Effectiveness of the Pilates Method in the Treatment of Chronic Mechanical Neck Pain: A Randomized Controlled Trial.
Arch Phys Med Rehabil. 2018 09 ;99(9):1740-1746. Epub 2018 May 9. PMID: 29752907
Luciana de Araujo Cazotti
OBJECTIVE: To assess the effectiveness of the Pilates method on pain, function, quality of life, and consumption of pain medication in patients with mechanical neck pain.
DESIGN: The design was a randomized controlled trial, with a blinded assessor and intention-to-treat analysis.
SETTING: The study took place in the outpatient clinic of the rheumatology department, referral center.
PARTICIPANTS: Patients (N=64) with chronic mechanical neck pain were randomly allocated to 2 groups: the Pilates group (PG) and a control group (CG).
INTERVENTIONS: The PG attended 2 sessions of Pilates per week, for 12 weeks. The protocol included Pilates exercises performed on a mat and on equipment and was adapted depending on the physical fitness of each participant; the repetitions varied from 6 to 12, respecting patient reports of fatigue and pain, using a single series for each exercise. The CG received only the standard pharmacological treatment. Both groups were instructed to use acetaminophen 750 mg if necessary. Patients were evaluated at baseline after 45, 90, and 180 days.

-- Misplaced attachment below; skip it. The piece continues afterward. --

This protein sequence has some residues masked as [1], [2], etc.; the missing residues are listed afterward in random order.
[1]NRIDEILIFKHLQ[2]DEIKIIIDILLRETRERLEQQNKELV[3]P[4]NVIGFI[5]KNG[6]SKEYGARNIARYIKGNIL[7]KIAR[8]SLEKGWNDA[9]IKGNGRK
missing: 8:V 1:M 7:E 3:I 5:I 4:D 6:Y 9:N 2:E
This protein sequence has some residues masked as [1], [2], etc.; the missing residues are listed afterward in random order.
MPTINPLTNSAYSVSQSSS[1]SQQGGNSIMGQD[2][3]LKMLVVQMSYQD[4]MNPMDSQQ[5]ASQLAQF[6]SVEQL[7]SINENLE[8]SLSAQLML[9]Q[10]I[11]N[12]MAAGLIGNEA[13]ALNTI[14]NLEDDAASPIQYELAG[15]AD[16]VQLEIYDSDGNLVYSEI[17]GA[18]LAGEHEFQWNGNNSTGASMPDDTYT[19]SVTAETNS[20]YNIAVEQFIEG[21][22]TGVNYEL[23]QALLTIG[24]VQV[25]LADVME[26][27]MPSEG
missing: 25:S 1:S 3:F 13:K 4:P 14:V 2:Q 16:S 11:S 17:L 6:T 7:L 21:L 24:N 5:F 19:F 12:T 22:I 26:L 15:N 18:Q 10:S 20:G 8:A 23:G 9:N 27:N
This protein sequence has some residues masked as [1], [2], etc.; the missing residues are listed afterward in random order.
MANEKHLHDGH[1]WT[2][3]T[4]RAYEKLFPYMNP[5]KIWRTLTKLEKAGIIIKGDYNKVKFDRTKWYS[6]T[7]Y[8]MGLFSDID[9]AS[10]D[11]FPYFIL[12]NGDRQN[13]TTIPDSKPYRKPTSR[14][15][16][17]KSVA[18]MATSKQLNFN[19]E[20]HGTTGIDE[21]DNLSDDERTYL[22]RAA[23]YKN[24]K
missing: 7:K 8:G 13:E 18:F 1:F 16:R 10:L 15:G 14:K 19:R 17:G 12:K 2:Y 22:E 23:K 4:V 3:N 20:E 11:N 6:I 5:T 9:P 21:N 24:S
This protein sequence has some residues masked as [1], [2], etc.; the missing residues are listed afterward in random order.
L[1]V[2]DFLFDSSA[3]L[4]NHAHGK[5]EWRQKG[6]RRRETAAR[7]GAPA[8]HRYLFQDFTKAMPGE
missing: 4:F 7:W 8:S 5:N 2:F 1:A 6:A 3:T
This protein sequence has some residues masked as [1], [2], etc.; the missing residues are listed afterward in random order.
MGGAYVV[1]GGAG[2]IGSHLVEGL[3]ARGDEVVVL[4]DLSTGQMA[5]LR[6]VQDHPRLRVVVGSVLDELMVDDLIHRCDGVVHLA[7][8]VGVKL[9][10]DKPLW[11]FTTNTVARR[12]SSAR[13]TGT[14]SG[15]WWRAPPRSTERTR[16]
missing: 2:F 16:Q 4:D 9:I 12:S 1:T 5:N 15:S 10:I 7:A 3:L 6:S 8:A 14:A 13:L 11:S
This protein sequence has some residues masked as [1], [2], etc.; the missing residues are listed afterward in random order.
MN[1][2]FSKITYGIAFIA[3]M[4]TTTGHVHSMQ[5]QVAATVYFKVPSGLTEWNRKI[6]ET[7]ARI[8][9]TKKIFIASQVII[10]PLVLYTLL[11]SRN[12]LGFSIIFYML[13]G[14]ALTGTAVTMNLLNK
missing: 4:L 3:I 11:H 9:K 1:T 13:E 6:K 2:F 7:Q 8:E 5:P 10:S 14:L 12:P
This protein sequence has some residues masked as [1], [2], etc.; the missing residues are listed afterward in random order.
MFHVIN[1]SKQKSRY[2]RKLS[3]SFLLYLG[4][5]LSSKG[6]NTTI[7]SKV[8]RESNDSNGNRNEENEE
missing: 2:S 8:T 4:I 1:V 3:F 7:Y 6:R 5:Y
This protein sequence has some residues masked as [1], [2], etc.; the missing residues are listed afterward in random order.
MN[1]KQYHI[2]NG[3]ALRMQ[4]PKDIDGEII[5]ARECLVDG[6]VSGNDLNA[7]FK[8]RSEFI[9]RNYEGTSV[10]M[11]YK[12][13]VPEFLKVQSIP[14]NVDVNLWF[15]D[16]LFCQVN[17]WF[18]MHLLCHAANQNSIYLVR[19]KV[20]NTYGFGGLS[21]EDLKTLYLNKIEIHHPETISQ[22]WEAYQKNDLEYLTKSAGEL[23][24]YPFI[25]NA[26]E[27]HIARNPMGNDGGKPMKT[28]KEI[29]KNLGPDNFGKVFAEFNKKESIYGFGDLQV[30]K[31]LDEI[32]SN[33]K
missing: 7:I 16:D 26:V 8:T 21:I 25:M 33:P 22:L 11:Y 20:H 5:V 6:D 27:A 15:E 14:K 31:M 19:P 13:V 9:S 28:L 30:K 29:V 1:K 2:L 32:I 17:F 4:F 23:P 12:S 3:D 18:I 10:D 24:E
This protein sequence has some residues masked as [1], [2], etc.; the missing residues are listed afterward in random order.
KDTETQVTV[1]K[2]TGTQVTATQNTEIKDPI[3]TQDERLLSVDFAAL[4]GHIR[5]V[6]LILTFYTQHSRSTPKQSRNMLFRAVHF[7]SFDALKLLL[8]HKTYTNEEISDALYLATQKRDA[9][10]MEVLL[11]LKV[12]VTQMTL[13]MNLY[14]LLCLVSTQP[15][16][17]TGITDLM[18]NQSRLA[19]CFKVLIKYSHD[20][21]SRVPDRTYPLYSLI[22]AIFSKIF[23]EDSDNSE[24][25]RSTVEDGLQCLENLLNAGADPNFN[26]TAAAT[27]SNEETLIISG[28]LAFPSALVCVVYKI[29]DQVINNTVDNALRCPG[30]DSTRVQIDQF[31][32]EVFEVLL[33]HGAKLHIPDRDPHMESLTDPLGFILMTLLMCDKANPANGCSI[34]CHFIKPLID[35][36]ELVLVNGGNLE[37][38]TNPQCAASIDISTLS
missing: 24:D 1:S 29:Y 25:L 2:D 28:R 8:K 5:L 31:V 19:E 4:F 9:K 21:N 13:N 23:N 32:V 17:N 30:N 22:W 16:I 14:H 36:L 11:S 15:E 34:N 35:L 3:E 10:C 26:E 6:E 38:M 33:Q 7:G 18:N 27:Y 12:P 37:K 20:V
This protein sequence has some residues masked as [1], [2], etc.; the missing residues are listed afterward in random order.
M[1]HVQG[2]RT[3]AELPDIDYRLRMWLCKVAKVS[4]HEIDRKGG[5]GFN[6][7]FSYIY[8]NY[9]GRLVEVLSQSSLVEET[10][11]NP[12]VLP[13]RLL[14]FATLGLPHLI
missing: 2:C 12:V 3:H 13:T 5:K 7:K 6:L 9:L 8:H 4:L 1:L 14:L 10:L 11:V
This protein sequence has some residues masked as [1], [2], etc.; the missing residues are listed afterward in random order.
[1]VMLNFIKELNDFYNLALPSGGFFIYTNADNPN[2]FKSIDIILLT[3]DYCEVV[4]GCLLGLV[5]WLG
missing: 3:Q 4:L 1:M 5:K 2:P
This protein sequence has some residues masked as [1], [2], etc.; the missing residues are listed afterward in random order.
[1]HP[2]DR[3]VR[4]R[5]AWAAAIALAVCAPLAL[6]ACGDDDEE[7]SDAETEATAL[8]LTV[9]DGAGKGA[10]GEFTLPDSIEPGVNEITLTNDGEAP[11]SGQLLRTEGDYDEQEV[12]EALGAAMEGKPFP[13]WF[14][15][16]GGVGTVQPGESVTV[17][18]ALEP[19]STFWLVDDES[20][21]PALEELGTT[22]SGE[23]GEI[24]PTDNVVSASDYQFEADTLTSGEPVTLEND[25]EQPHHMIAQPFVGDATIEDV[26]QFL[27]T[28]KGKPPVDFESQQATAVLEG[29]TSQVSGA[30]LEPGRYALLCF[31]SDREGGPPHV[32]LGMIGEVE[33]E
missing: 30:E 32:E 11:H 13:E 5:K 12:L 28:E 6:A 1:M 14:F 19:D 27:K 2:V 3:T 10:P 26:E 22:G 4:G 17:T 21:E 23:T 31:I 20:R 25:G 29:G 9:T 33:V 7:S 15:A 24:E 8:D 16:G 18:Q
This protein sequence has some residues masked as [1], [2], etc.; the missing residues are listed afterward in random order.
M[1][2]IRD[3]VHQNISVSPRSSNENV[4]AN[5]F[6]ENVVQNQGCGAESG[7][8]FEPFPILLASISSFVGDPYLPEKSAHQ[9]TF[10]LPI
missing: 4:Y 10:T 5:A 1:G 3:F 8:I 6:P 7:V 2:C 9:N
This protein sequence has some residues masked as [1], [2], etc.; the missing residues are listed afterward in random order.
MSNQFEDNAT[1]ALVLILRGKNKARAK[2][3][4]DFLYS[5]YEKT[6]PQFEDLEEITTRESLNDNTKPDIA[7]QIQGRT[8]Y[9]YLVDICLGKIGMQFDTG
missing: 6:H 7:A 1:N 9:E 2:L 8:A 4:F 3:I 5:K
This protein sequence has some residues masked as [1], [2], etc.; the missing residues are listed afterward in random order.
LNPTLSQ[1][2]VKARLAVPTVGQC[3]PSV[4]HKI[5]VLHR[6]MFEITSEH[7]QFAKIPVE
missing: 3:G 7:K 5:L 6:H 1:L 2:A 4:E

MAIN OUTCOME MEASURES: We used the Numerical Pain Scale for pain, the Neck Disability Index for function, and the SF-36 questionnaire for quality of life.
RESULTS: The groups were homogeneous at baseline, the only exception being body mass index (BMI), with the PG showing higher BMI. Regarding the assessment between groups over time, statistical differences were identified for pain (P<.001), function (P<.001) and the SF-36 (functional capacity, P=.019; pain, P<.001; general health, P=.022; vitality, P<.001; mental health, P=.012) with the PG consistently achieving better results. Drug consumption was lower in PG patients (P=.037).
CONCLUSIONS: This trial demonstrated the effectiveness of the Pilates method for the treatment of chronic mechanical neck pain, resulting in improvement of pain, function, quality of life, and reduction of the use of analgesics.